In a game of financial cat and mouse that hospitals would be wise to watch, U.S. Surgical Corp. has reduced its hostile bid offer to buy Circon Corp. by $1 per share to $17 per share.
Norwalk, Conn.-based U.S. Surgical is one of the country's largest manufacturers of surgical equipment. Santa Barbara, Calif.-based Circon is a maker of laparoscopes often used in outpatient surgical procedures.
Combining Circon's laparoscope line with U.S. Surgical's instrument business could simplify provider purchasing decisions for minimally invasive surgery equipment.
Last week, U.S. Surgical lowered its bid for Circon, citing Circon's disappointing earnings. By reducing its bid, pending since August, U.S. Surgical signaled its belief that friendlier suitors are unlikely to step forward and further pressured reluctant Circon to acquiesce, industry analysts said.
The value of the takeover offer fell by $14 million to $221 million as a result.
Circon posted a profit of 7 cents per share for the third quarter ended Sept. 30, a penny below projections.
Circon's board quickly dismissed U.S. Surgical's revised bid and recommended that shareholders reject it. "We are surprised at U.S. Surgical's latest maneuver," said Richard A. Auhill, Circon's board chairman and president, in a prepared statement. "The latest proposal, like its predecessor, is entirely inadequate."
The insufficient offer combined with Circon executives' faith in their ongoing strategic plan mean the company is not for sale under current circumstances, a spokeswoman said.
If the deal eventually succeeds, U.S. Surgical could "bundle more products together and offer more one-stop shopping for the purchasing agent," said Thomas Gunderson, an industry analyst at Piper Jaffray, Minneapolis.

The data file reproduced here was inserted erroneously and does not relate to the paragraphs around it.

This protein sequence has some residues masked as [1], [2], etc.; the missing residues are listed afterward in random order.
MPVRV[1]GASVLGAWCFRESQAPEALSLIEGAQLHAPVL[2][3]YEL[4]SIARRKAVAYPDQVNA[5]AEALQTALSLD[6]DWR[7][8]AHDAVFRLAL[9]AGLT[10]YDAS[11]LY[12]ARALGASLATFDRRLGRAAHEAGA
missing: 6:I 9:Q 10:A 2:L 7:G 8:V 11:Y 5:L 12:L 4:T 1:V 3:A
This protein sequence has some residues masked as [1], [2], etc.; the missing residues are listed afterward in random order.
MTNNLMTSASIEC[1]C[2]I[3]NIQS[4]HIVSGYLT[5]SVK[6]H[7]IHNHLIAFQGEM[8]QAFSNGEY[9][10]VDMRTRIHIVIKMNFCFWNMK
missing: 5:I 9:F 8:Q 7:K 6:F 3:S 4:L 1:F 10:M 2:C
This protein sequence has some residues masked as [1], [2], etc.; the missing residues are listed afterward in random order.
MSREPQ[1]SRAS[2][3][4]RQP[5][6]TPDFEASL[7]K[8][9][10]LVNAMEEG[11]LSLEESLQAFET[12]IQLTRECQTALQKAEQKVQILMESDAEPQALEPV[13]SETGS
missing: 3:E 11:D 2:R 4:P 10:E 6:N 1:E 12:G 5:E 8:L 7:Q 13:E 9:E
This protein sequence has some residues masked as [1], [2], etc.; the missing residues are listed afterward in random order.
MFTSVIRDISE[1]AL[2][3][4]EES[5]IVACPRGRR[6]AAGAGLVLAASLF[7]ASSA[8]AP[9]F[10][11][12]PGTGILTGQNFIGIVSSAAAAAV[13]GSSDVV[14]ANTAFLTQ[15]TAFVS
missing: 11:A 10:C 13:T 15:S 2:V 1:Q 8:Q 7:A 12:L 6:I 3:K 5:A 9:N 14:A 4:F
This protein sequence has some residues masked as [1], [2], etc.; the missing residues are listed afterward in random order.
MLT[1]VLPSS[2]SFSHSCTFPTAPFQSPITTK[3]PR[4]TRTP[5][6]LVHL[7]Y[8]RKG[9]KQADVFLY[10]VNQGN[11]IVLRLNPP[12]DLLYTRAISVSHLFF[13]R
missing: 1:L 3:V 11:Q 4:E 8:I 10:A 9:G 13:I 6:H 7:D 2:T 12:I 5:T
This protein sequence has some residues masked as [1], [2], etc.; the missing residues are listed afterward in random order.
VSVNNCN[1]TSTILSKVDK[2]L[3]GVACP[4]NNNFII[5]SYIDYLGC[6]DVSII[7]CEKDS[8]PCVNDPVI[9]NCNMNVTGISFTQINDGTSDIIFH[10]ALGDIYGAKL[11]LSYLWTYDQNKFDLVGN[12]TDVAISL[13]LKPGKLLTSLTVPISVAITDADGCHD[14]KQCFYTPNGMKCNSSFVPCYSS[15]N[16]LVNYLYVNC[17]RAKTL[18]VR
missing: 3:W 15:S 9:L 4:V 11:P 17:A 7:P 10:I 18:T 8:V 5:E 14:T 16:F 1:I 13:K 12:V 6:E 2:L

And, he explained, the combined company could better integrate disposable products made by U.S. Surgical with durable instruments from Circon for minimally invasive surgery.
Hospitals could effectively buy "the razor and the blade from the same company instead of mixing and matching" from different vendors, he said.
After U.S. Surgical launched its cash bid in August, Circon turned down the offer and installed a poison-pill defense that has effectively stymied the takeover.
A month later, U.S. Surgical retaliated with a lawsuit in Delaware chancery court to neutralize the antitakeover provision and allow the deal to proceed. Unless Circon's board has a change of heart, U.S. Surgical will need to win in court to consummate the deal. But that case will not be resolved until next spring at the earliest, a U.S. Surgical spokesman said.
"Legal precedent is on the side of the poison pill," Gunderson said. "But the court could set new precedent."